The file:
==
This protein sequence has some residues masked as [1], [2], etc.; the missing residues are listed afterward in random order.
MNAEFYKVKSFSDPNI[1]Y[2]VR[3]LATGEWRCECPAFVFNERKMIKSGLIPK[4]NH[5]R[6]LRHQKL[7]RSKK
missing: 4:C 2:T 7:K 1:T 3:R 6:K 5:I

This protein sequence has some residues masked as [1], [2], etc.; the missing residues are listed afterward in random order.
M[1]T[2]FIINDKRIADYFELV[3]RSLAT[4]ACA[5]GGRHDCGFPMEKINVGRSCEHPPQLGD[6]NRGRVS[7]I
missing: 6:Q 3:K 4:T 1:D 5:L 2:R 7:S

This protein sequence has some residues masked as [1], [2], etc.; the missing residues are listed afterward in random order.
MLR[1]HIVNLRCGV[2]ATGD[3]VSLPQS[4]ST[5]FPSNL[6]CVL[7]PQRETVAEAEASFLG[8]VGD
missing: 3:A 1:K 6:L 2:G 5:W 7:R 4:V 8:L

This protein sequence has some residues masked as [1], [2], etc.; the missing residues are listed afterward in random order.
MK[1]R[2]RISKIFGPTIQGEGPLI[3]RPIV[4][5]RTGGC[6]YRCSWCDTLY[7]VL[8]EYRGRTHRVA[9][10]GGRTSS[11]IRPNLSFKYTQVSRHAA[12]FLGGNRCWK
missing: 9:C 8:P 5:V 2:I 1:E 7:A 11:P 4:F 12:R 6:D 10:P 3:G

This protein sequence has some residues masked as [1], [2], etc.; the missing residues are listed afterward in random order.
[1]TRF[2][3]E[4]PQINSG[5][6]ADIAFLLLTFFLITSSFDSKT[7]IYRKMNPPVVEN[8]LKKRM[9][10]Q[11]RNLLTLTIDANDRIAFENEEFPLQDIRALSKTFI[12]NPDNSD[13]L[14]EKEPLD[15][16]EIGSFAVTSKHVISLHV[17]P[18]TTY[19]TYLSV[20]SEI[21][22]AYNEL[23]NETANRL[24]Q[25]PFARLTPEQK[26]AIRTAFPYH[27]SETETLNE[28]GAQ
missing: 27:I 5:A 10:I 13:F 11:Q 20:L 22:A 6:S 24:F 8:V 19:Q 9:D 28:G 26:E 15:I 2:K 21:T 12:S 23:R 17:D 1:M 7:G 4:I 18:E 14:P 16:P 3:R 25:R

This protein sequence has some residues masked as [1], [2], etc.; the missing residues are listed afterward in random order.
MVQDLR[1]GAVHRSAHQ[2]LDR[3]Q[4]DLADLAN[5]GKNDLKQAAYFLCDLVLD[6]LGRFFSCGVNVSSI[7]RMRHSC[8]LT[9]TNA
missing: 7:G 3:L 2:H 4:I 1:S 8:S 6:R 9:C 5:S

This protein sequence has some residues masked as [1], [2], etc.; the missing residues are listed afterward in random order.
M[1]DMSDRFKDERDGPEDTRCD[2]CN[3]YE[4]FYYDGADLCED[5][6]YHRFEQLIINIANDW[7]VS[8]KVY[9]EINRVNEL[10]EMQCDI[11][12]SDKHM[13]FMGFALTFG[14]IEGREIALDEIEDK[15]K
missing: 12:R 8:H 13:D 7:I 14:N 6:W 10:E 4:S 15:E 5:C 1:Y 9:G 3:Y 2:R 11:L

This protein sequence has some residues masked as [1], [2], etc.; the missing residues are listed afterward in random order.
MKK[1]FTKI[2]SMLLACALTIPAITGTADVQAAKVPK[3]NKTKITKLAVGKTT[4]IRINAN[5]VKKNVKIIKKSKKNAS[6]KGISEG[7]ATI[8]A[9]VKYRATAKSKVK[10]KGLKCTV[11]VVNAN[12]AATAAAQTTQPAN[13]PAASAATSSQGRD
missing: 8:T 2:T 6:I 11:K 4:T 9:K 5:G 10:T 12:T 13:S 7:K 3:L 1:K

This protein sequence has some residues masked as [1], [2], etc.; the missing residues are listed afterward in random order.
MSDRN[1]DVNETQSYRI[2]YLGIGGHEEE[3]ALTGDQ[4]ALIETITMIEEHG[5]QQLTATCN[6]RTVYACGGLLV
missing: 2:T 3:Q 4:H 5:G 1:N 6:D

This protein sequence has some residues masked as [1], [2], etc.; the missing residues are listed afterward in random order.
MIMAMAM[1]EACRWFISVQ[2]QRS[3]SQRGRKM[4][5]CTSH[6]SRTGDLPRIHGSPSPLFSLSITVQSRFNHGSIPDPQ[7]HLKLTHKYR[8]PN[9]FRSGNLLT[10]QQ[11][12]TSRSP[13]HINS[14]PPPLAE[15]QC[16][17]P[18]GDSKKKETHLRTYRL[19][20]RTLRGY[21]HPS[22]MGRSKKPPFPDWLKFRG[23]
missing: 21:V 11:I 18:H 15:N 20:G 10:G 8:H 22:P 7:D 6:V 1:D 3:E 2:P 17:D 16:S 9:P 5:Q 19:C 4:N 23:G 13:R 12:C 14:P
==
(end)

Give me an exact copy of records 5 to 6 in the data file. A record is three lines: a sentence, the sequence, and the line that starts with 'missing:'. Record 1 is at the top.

This protein sequence has some residues masked as [1], [2], etc.; the missing residues are listed afterward in random order.
[1]TRF[2][3]E[4]PQINSG[5][6]ADIAFLLLTFFLITSSFDSKT[7]IYRKMNPPVVEN[8]LKKRM[9][10]Q[11]RNLLTLTIDANDRIAFENEEFPLQDIRALSKTFI[12]NPDNSD[13]L[14]EKEPLD[15][16]EIGSFAVTSKHVISLHV[17]P[18]TTY[19]TYLSV[20]SEI[21][22]AYNEL[23]NETANRL[24]Q[25]PFARLTPEQK[26]AIRTAFPYH[27]SETETLNE[28]GAQ
missing: 27:I 5:A 10:I 13:F 11:Q 20:L 22:A 6:S 24:F 8:V 19:Q 9:D 28:G 26:E 15:I 2:K 21:T 12:S 23:R 17:D 1:M 7:G 4:I 18:E 14:P 16:P 3:R 25:R

This protein sequence has some residues masked as [1], [2], etc.; the missing residues are listed afterward in random order.
MVQDLR[1]GAVHRSAHQ[2]LDR[3]Q[4]DLADLAN[5]GKNDLKQAAYFLCDLVLD[6]LGRFFSCGVNVSSI[7]RMRHSC[8]LT[9]TNA
missing: 7:G 3:L 2:H 4:I 1:S 8:S 6:R 9:C 5:S